> anything of additional value. This book can still be obtained from
> the Volunteers of Fort Malden gift shop at Fort Malden in Amherstburg
> Ontario for $40 CAN. (We purchased another copy this past weekend for
> our membership.)
> BRITISH SMOOTH-BORE ARTILLERY:
> A TECHNOLOGICAL STUDY TO SUPPORT IDENTIFICATION, ACQUISITION,
> RESTORATION, REPRODUCTION, AND INTERPRETATION OF ARTILLERY
> AT NATIONAL HISTORIC PARKS IN CANADA
> by DAVID McCONNELL, 1988, ISBN 0-660-12750-4.
> See Travelling Carriages, pages 188 - 210.
> In over-simplified terms, 3-Pounders occurred in a range of sizes from
> LIGHT which were very roughly 3 foot barrel, 3 hundred weight barrel,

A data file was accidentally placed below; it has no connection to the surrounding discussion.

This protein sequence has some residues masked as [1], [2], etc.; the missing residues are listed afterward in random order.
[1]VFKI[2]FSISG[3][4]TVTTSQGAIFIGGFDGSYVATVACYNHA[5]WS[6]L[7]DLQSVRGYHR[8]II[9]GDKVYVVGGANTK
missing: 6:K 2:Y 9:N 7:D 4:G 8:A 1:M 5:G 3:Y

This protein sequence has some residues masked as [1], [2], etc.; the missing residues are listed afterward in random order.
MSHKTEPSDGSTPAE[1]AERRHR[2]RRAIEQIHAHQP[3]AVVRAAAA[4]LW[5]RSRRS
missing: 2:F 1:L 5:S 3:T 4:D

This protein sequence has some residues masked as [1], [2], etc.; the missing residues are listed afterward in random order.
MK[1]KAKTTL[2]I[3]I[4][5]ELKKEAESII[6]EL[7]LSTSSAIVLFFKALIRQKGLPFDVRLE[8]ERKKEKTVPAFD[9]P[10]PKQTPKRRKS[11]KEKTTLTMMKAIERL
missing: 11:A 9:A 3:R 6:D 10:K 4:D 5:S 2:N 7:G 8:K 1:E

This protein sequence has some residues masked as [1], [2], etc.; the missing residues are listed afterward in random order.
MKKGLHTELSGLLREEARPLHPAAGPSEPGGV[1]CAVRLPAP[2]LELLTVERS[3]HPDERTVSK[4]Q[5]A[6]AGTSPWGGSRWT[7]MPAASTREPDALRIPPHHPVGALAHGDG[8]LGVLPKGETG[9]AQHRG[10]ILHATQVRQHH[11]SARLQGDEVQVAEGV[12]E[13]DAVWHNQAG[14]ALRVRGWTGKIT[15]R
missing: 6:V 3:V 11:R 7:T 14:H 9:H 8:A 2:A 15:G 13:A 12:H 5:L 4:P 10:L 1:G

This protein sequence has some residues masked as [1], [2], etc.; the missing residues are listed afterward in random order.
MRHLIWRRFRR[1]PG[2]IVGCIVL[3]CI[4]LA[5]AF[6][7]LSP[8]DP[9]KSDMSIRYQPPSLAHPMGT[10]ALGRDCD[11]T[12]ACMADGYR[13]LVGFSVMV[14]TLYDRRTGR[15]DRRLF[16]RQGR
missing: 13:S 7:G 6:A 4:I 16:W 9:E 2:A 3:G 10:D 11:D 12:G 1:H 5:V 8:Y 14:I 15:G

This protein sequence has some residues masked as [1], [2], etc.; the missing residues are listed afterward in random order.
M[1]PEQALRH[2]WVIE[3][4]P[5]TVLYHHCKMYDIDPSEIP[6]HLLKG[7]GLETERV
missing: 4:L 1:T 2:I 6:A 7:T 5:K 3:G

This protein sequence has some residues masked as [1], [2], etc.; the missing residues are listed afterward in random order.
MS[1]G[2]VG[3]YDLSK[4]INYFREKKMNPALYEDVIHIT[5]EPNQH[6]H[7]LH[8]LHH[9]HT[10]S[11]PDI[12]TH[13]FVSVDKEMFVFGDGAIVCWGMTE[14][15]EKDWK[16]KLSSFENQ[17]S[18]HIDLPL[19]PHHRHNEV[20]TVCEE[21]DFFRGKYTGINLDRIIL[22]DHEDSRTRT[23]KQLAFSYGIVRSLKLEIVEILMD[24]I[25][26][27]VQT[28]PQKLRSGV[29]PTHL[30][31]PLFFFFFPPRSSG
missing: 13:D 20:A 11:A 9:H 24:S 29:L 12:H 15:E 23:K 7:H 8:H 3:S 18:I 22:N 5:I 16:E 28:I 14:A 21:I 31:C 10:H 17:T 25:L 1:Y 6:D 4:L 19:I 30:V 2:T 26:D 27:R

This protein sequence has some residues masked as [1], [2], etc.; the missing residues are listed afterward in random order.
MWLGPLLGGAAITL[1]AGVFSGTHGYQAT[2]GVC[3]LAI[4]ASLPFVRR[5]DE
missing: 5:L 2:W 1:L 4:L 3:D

> 3 inch bore, OR LESS, through SEMI-LIGHT which were roughly 4 foot
> barrel, over 3-4 hundred weight barrel, 3 inch bore, and HEAVY which
> were very roughly 6 foot barrel, 6 hundred weight barrel, 3 inch bore,
> OR MORE.
> The variations and contradictions involving LIGHT 3-pounders are too
> numerous to list. However a few are instructive. They were
> considered obsolete before 1800, yet new models were issued in 1810
> and 1813. They impressed our Native Allies and some American units
> but were ineffective against even log curtained forts. New models
> continued to be introduced and used up to 1859.
> Brass Guns - 3-Pounder. See pages 47-50 which indicate 7 examples of
> brass light 3-pounders in Parks Canada collections dating from 1779 to
> Iron Guns - 3-Pounder. See pages 92-94 which indicate only 3 examples
> of iron light 3-pounders in Parks Canada collections but without the